Stock indexes are mostly flat with not much in the way of NEW news so far this week.

The situation between Israel and Hamas is little changed with Israel continuing a push into the city of Rafah while cease-fire talks are still ongoing. There's been little noise out of Middle Eastern terror groups, although the Houthi group in Yemen is vowing to target more ships passing through the Red Sea.

Oil traders don't seem worried at the moment.  There are several Federal Reserve officials scheduled to speak today, including Vice Chair Philip Jefferson and Fed Governor Lisa Cook. Interestingly, Minneapolis Fed President Neel Kashkari said yesterday that he can’t rule that the next move from the central bank will be a "rate hike". The bar to raising is quite high, but it is not infinite, Kashkari said in a talk at the Milken Institute 2024 Global Conference in California. Kashkari said he would support a hike if inflation starts to look entrenched but added quickly that a rate hike wasn’t his base case.

He said the most likely scenario would be that the Fed will stay put for an extended period of time and continue to hold rates at the current 5.25%-5.5% level and allow them to bite. Similar to other officials that have spoken recently, including Fed Chair Jerome Powell, Kashkari also noted that a” marked" shift to weaker job creation could justify an interest rate cut.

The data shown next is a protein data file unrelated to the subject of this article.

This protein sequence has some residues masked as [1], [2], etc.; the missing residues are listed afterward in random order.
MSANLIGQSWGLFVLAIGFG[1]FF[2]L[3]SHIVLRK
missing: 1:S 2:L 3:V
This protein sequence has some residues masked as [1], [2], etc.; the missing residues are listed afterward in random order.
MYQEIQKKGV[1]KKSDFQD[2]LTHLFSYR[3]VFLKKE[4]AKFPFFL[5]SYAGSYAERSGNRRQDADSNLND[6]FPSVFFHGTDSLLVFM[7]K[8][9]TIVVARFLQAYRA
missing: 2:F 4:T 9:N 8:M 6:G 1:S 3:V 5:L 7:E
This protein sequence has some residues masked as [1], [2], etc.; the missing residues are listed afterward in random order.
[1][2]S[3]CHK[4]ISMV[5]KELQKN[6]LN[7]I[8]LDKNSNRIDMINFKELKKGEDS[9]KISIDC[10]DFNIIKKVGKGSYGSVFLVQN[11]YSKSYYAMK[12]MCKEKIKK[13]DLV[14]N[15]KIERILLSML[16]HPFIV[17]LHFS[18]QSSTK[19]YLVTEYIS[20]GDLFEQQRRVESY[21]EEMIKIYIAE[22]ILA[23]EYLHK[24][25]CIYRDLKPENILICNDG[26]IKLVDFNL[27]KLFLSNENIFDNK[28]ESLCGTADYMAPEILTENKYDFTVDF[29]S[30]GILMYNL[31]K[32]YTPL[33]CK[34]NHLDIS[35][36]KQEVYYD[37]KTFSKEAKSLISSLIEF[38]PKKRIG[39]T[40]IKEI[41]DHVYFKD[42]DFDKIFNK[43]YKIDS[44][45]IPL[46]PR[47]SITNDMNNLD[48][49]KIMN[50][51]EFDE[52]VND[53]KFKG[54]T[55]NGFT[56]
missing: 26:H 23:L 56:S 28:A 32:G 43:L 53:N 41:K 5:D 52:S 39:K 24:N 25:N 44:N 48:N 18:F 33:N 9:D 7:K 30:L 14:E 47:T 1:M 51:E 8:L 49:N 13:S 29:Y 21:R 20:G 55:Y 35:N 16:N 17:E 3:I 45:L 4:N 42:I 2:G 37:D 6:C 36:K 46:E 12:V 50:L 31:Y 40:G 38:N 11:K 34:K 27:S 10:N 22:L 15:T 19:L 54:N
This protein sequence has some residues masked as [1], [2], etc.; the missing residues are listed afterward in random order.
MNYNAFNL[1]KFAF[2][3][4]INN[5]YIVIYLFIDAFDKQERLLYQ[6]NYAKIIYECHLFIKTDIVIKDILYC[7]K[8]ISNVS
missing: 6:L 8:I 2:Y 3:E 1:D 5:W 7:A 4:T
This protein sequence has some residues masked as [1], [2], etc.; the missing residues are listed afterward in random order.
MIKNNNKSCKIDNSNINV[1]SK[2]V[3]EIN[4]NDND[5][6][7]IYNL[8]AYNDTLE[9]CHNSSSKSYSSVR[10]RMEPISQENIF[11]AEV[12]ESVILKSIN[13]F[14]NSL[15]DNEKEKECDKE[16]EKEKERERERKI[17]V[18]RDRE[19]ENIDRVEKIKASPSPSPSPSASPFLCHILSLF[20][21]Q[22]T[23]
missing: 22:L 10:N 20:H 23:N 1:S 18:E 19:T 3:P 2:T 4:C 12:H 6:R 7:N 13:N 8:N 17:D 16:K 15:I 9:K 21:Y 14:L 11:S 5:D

Interestingly, Kashkari noted that the housing market is proving more resilient to tight monetary policy than it has been in the past. According to Kashkari, this could mean that the “neutral rate”, aka the “target” rate of inflation that the central bank deems is right for price stability. Right now, the target rate is +2%. Still, Kashkari’s remarks did not reveal anything new and it’s unlikely that other Fed speakers this week will diverge from the script as there is really no new information.  

The next round of market-moving data won’t come until next week, which will include the highly anticipated Consumer Price Index (CPI) for April on Wednesday, May 15. A lot of Wall Street insiders think stocks may be moving into a consolidation phase now that the bulk of Q1 2024 earnings results have been delivered, at least the majority of big headline names.

The bigger influence on the market is likely to be Nvidia, which doesn’t report until May 22. Airbnb and Uber report today.  I did see some interesting data floating around that tried to better explain why this is not as much of a "rate-sensitive" US economy as we have seen historically... this is actually the first time in over +40 years the Fed funds rate is higher than the average mortgage rate currently being held by US consumers (3.8% average mortgage being held). In other words, money in the bank is earning more than money being charged on most American's mortgages.